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panorama has inflamed the row on anti—semitism with striking testimony. they call me a dusty zionist. i do not think it is a safe space forjewish people any more. but i was shocked when i saw panorama last night and am angry this morning. the only way to deal with this is action not words. this is about practice and culture. it must have taken great courage for them to whistle—blowing and to call out for practices i think is deeply sad. and deplorable that we would just dismiss those in some way, disaffected. the row is also getting personal.
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jeremy corbyn‘s close adviser is accused of interference and cases as is the party general secretary. the official statement from the party back them up and condemns the bbc for what it calls an overtly biased intervention. labour has tried to damp down the robot it has grown worse and to many more whistle—blowers have submitted evidence to the commission investigation into cases of anti—semitism. the deck at a leader is demanding access to the submission from the party to that enquiry which is hurting labour and the pain can only now becoming worse. well with me now is keith kahn harris author of "strange hate: anti—semitism, racism and the limits of diversity‘". welcome and thank you for coming in. what did we learn that was new from this? to the things we knew, one was
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the extent to which senior figures in the labour leadership where involved in the details at the complaints process. second we landed i think complaints process. second we landed ithink in complaints process. second we landed i think in a way is more significant. which is i think we got a sense that the visceral hurt and pain because necessarily tojewish people, by two people involved professionally in the labour party. and were caught up in what way is a really, really u npleasa nt and were caught up in what way is a really, really unpleasant battle over how anti—semitism is defined and disciplined. some of the characteristics of what we are seeing inside the party, how unique are they to the labour party as opposed to any organisation, which is really having to luck out its attitudes and culture?” is really having to luck out its attitudes and culture? i think it's very difficult for many institutions to police themselves, particularly when they are accused of things that
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are against their stated beliefs and identity. we see the catholic church for example. but, in the catholic church for example. but, in fact thousand, the fact that this sort of thing isn't entirely unique doesn't necessarily take away the responsibility for the labour party, however, in this sort of thing may be. labour is a party that aspires to national office. the commission is investigating, how helpful are you it'll draw a line under it?” don't think anything is going to fully draw a line under this. i think it's possible that certain people will be disciplined and the party will go in one way or another, but the people who lose and that process will not be quiet or go quietly. this is a deep, deep scar within the labour party that'll take many years to heal. how does that healing process start band, given that some ideologies around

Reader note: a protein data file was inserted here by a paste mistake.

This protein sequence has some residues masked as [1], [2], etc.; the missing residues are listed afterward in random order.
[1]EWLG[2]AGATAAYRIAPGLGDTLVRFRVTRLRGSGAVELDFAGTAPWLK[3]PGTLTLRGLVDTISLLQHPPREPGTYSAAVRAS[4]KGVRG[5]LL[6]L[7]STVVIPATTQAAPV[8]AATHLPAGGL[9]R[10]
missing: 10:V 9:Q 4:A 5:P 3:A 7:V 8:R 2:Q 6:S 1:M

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palatable to some members of the labour party, there is a need for respect and there is a need for freedom of speech, there is a need for exploration of ideas. well, i think there are a number of issues and again, that are not unique to labour party but had not been addressed such as toxicity at online culture, i don't think many people know how to deal with that but labour need to take a lead on that. in terms of what can be the party to move on, i think they would need to be some change in leadership. but also, i think the complaints and disciplinary procedure need to be put at arms length from the party by a trusted body that aspires to trust across factional lines and even a risk of being meddled in by the party leadership. so, that issue that crops up quite often is how can you support say the palestinian
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cause without being anti—semitic. you think that's perfectly navigable, do you ? you think that's perfectly navigable, do you? completely navigate above, there are people who do it all the time, there is... why do it all the time, there is... why do people get into a net over it? pa rt do people get into a net over it? part of the issue is that for many people that conflict is notjust a conflict it is the conflict at the centre of the world. and because of that, people use the most extreme language that they have posted that sometimes involves anti—semitism, it doesn't have to, but it often does. keith, thank you very much for cutting in. —— coming. the headlines on bbc news... britain has raised the threat level for shipping to the highest level after a royal navy ship why on a rainy and gunboats. public inquiry concludes father to two shabbat after a catastrophic series that
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failings by greater manchester police. jubilation as england power into the cricket world cup final for the press time and 27 years after thrashing australia. sport now and for a full round up, from the bbc sport centre. hello. hi, we have to start with one story, the extraordinary performance from england who as he said thrashed australia by eight wickets to reach depressed cricket world cup final in 27 years, having bought australia out for 223 with over to spare, england chased down the target with these to set up a final against new zealand on friday, will was watching. cricket coming home with a chant from england fans as they saw them up australia. to but their place in the world by final, against new zealand. australia won the toss and it looked like a good toss to